STEM Camp — Cybersecurity and Digital Forensics; Mon.-Fri., Jun. 18-29, 9 a.m. - 2 p.m.; Course no. S010.H1; Students entering Grades 9-12 will learn to apply basic security concepts through gaming, modeling and simulation development while investigating exciting careers that interconnect the fields of science, math, technology and computer security. Cost is $150.

Career Academies Camp — Mon.-Fri., Jun. 18-22; Session I (CA40.M1): 8-11:30 a.m.; Session II (CA40.M2): 12:30-4 p.m.; Students entering Grades 8-9 can participate in activities in science, technology, engineering, health, business and other fields to help them understand how their interests relate to career areas offered through the high school Career Academies. Different interest areas will be covered in each session; register for either or both. Cost is $75 for each session. Let's Get Cooking: Chefs' Institute Class; Mon.-Fri., Jun. 18-22; Session I (CA50.M1): 8-11:30 a.m.; Session II (CA50.M2): 12:30-4 p.m.; Students entering Grades 8-9 who love to cook can sharpen their culinary skills while preparing full meals from appetizer to dessert. Knife skills, nutrition, and food and kitchen safety will be emphasized. Different projects will be offered in each session; register for either or both. Cost is $75 for each session.

Automotive Technology Camp — Mon.-Fri., Jun. 18-22, 8-11:30 a.m.; Course no. CA40.M3; Students entering Grades 9-11 can explore automotive careers through hands-on activities involving automotive components, troubleshooting, maintenance, engine performance and more. A visit to a local automotive facility is included. Cost is $75. More information about all of these sessions and others can be found at http://www.hcpss.org/summer and in the summer catalog at http://www.hcpss.org/summer/summerschool2012.pdf.

A lot has been happening at Reservoir High School that it's hard to keep up with all the goings-on, but let's try.

Reservoir Student Government Associaton President Kristin Axtell, SGA Secretary Marilyn Roth, Senior Class President Jalen Thomas, Senior Class Vice President Aspen Shackleford and Sophomore Class Vice President Eric Higgins attended the Maryland Association of Student Councils Convention March 28-30 in Ocean City. They were joined by students and advisors from across the state to strengthen their leadership skills, share ideas, and vote in the new 2012-2013 MASC Board Officers. Beth Demers, SGA co-sponsor, also attended with the team.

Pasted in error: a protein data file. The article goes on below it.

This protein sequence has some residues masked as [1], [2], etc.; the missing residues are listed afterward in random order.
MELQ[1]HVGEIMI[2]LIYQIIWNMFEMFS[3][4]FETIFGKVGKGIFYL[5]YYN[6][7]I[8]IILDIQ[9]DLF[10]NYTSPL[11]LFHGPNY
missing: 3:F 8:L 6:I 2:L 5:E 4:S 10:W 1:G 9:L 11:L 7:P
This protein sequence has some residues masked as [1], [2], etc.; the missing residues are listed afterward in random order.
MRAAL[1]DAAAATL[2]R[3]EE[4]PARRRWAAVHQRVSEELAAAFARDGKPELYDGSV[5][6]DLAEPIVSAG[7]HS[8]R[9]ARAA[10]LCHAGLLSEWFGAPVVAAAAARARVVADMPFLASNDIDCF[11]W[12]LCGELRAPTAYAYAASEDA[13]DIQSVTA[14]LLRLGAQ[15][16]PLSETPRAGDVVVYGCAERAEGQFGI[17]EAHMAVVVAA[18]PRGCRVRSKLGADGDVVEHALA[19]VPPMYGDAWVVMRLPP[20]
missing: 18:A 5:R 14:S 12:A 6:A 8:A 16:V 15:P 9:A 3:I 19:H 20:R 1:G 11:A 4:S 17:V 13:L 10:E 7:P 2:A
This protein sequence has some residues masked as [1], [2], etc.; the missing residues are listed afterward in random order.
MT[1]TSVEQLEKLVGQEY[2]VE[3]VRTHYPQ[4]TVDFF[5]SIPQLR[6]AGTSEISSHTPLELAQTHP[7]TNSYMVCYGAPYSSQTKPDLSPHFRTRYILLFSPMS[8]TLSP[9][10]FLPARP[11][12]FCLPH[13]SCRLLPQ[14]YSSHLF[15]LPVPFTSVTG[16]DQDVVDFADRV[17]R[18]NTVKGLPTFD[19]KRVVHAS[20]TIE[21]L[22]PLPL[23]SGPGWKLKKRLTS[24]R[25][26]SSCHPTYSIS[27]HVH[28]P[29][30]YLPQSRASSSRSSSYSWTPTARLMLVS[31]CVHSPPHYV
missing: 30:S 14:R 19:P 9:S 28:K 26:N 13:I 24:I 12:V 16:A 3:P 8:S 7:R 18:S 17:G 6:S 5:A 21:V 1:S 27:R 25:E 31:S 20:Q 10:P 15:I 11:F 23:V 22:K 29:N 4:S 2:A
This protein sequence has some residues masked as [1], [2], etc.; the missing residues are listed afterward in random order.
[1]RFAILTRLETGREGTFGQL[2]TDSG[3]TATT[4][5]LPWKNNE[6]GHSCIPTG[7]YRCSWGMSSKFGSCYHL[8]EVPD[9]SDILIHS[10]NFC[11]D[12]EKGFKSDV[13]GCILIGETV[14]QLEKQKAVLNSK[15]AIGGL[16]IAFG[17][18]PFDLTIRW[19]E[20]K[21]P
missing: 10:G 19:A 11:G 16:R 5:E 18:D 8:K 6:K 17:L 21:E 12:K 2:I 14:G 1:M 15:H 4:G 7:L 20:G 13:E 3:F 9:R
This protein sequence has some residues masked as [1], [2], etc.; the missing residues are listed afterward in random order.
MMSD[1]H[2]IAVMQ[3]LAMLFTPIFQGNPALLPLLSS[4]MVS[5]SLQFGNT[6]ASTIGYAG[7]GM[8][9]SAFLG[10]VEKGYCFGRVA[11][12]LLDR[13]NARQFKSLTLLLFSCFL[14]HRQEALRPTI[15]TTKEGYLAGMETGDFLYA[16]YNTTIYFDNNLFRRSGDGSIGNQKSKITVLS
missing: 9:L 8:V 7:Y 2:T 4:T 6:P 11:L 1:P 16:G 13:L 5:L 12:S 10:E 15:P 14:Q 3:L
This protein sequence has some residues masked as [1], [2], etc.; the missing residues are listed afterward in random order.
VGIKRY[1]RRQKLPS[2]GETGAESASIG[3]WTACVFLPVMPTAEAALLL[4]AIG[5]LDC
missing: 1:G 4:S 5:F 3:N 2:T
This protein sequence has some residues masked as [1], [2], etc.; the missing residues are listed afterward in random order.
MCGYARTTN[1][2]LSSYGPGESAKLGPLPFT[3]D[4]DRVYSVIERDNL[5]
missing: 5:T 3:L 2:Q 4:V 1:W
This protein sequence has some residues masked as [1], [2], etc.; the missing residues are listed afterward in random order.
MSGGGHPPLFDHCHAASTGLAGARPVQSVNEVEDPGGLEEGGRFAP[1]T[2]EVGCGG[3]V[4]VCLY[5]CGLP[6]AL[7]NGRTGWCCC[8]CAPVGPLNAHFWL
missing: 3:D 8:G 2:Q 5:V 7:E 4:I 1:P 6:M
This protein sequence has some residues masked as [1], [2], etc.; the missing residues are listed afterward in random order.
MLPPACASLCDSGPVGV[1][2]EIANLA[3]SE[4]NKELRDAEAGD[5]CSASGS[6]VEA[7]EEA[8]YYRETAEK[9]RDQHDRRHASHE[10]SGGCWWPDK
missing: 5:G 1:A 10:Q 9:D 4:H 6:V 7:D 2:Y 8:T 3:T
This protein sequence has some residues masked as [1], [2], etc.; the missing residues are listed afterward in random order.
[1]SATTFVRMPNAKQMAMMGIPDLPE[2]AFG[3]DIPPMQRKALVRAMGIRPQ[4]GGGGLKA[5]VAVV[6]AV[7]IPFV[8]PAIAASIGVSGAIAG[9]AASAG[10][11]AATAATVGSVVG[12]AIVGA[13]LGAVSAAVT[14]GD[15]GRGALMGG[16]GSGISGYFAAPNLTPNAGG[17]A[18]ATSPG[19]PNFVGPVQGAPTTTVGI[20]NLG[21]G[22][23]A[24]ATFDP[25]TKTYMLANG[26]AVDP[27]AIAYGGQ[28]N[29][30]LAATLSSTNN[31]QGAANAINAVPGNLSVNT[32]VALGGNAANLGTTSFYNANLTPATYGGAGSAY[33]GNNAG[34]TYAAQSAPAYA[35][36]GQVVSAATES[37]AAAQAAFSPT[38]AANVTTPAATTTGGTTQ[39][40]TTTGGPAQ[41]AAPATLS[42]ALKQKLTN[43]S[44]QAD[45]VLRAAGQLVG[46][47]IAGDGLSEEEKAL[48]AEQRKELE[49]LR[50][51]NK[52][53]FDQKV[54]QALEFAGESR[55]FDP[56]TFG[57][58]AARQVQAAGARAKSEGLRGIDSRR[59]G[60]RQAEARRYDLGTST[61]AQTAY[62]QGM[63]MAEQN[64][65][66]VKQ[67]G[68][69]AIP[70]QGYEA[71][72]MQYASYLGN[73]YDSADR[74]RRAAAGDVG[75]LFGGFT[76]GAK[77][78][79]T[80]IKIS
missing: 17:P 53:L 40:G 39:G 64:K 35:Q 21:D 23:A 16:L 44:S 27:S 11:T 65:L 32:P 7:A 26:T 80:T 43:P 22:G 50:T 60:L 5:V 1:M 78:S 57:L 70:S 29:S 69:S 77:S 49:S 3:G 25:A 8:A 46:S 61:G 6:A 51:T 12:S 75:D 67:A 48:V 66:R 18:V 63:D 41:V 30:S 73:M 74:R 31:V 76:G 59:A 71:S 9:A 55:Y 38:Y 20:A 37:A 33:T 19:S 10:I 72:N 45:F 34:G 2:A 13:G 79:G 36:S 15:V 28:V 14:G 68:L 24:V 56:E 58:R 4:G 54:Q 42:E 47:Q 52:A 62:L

The Reservoir girls varsity lacrosse team was victorious over Wilde Lake in the Karl Wolf Memorial Tournament. Katie Westermeyer was selected as Reservoir's recipient of the Karl Wolf Award for her leadership, courage, and fair play on and off the field. The coaching staff — Katie Lee, Sean Jones and Stephanie Grutzmacher — have done an outstanding job with the team.

The Gators varsity baseball team had an outstanding spring break, beating Paint Branch High School and winning the Mount St. Joseph Tournament, beating Mount St. Joe and St. Albans. Kudos to the team members and their coaches Adam Leader, Josh Sullivan, Steve Pipe and Zach Nunn. The team is now ranked No. 12 in area papers.

The boys varsity lacrosse team also had a great spring break, beating Towson in the Franklin Tournament. Coming off their tourney win, the team followed up with triple overtime win over River Hill with Cole Evans scoring the winning goal. Congratulations to the team and to their coaches, Bryan Cole, Erik Foust and Dennis Cole.

And finally, the varsity softball team had a wonderful performance in the East-West Classic Tournament. The team won both games in the tourney, beating Winters Mill, 14-2, and Manchester Valley, 14-4. The softball team is ranked ninth in the local area rankings and is currently undefeated with a record of 8-0. Congratulations to the team and to their coaches Julie Frisvold and David Burke.

Well, that's all for this week. Commit a random act of kindness. Look in on your neighbors. Say a prayer for our troops who are serving in harm's way and remember their families, too.